Miraculously, during the four days we spent there, I never got a classic migraine but the vestibular symptoms definitely kicked up a few notches. There were times when my brain needed a break from the busy environment — I felt anxious or agitated, and I needed to either find a quiet place to sit or even go back to the hotel with my husband to decompress while the girls and our younger daughter walked around.
I couldn’t be the “cool mom,” having a drink with my newly legal daughters. I didn’t want to stay out as late as they did or go to the loud restaurants they wanted to try. If I said I was feeling dizzy or anxious from dizziness, they’d say I was being “dramatic” and tell me I should “just chill.” Even though we had a great time overall, I felt they were disappointed at times, and maybe even annoyed with me when I couldn’t fully participate or had to take a rest. I felt bad about it, and I felt misunderstood and a little hurt that I felt no compassion from them.
It wasn’t until almost a year later that I realized: They had been away at college and not living at home for the past four years, so it had been a while since they had seen me suffer, and they didn’t see my transition to vestibular migraine. To them, if I didn’t have head pain, why did I need to go back to the room? Or why did I keep wanting to find a quiet corner to sit for a few minutes when they wanted to go, go, go?
It was only a couple weeks ago that I sat down with my very logical but lesser empathetic daughter, and I openly explained what vestibular migraine is and how it makes me feel day-to-day — and how it was really amped up in Vegas. She understood, and we both wished that I would’ve explained that before we went or even while there. Maybe then I wouldn’t have had to make up the excuse that I needed to run back to the room to “get something” or that I needed to sit down and “fix my shoe” while we were walking in a casino. I really needed to sit by a peaceful fountain and look at nothing for a few minutes.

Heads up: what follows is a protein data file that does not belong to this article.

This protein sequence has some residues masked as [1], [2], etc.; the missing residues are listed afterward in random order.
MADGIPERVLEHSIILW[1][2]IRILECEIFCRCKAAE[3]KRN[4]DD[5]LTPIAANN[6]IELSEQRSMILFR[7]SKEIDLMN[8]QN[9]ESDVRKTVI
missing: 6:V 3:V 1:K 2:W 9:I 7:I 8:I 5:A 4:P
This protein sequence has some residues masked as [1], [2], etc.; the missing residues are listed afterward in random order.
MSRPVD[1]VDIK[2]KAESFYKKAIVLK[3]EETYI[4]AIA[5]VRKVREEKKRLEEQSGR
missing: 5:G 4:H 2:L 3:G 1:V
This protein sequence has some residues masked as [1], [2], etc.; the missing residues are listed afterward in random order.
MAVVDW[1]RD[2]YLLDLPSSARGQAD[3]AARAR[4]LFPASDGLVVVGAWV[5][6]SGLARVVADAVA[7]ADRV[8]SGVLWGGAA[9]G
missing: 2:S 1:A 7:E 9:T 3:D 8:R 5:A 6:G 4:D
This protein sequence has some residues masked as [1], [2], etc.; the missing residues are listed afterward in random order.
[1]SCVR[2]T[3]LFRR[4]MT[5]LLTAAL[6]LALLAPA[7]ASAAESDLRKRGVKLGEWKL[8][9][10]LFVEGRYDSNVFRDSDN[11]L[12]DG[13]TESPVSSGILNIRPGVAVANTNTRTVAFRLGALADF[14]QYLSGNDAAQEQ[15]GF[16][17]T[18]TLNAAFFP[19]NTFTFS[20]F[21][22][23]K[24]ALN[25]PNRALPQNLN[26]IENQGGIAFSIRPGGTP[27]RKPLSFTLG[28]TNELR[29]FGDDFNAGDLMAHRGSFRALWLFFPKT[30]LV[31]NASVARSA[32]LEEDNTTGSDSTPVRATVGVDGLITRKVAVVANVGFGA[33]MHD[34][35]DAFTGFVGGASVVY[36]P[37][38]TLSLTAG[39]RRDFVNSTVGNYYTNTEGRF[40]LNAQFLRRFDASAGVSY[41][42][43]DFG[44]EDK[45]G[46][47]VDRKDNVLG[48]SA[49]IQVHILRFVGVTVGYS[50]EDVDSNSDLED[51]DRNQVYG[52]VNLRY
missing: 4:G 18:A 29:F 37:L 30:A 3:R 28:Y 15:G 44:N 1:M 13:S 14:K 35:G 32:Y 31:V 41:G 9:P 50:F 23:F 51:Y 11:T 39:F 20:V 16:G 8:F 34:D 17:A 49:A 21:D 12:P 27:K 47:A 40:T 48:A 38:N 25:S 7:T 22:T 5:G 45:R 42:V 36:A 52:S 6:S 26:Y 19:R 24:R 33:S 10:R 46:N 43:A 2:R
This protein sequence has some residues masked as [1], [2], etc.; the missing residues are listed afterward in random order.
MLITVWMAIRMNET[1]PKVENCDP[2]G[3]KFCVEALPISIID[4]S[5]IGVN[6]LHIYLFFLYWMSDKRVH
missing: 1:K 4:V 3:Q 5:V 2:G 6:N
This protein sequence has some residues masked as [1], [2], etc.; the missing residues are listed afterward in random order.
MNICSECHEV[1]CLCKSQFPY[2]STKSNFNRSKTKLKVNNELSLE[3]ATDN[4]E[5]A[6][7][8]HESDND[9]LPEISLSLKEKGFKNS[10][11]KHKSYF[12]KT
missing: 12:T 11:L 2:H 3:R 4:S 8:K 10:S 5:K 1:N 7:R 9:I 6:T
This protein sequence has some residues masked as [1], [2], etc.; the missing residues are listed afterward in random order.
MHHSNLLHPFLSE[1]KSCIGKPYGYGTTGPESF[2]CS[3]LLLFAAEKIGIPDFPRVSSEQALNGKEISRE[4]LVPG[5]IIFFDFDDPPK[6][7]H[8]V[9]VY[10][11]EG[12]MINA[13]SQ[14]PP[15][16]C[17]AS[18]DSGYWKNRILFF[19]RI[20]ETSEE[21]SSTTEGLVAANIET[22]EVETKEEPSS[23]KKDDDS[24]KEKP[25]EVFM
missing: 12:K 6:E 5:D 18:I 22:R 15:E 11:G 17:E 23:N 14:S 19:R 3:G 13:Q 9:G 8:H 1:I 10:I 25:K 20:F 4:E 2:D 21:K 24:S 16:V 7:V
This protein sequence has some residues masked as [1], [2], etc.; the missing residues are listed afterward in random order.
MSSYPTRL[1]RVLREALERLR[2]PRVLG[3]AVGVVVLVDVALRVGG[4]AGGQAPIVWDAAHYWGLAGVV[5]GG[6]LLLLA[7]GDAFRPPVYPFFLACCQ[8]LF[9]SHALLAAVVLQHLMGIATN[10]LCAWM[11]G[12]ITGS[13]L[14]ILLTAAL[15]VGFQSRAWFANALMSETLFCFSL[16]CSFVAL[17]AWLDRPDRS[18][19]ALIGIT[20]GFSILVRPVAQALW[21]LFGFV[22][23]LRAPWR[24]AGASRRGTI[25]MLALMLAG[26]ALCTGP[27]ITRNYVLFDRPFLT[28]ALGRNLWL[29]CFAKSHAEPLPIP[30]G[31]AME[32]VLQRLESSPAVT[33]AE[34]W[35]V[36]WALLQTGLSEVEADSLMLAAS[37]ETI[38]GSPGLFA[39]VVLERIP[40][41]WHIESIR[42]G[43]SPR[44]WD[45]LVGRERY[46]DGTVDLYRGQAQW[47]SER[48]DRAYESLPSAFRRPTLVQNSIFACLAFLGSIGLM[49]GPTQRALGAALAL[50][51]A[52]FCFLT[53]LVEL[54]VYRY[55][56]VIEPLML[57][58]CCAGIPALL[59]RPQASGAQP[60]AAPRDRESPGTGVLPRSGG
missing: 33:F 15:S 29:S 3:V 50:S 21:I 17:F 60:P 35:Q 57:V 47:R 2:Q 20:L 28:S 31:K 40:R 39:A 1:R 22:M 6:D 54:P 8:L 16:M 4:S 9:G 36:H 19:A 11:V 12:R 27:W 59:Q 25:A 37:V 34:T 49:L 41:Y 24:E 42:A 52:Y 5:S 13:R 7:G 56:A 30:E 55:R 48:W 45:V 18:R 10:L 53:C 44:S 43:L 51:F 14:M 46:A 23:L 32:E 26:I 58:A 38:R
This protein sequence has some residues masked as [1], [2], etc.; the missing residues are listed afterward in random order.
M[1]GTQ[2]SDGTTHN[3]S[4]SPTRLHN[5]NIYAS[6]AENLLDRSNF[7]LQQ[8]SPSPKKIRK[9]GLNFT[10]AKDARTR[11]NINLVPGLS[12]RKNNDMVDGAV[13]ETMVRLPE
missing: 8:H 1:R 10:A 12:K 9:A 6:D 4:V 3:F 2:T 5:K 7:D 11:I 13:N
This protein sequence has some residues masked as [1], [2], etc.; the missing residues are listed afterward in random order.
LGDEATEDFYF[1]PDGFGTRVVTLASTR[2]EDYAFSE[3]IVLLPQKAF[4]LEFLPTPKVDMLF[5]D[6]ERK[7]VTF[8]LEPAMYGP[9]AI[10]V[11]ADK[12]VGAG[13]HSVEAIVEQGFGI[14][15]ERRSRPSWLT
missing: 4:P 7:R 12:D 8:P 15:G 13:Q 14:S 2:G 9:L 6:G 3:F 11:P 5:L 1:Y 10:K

Sharing this with her made me realize that there were quite a few people in my life who I’ve canceled plans on or don’t make plans with or have let down who deserve the same explanation. And I deserve the compassion and understanding that they would hopefully give to me once I share my truth. But how can I expect those things from people if they don’t understand what I’m going through?
As a content editor for the Migraine World Summit for the past three years, I’ve been in awe of and inspired by the advocacy efforts and understanding from the people I work with and the experts and patients featured on the Summit. One in particular inspired me forever. In the 2019 Summit, patient advocate Jaime Sanders bravely told her story of how daily chronic migraine led her to two suicide attempts. That interview gutted me and opened my eyes to way vulnerability and sharing can help other people. People who may have experienced similar thoughts, like I did a few years ago after a short course on the wrong preventive.
I think of Jaime often, especially on my worst days. I think about how she not only never gave up, but also how she advocates for other people with migraine despite her chronic pain. She, and other people I’ve met either directly or indirectly through the Summit, have shown me that not sharing does nothing to help anybody, including myself. If Jaime and many others can turn their pain into helping others through sharing their stories and through advocacy, why can’t I? Why shouldn’t I?
This post is the beginning of that journey for me.
Migraine World Summit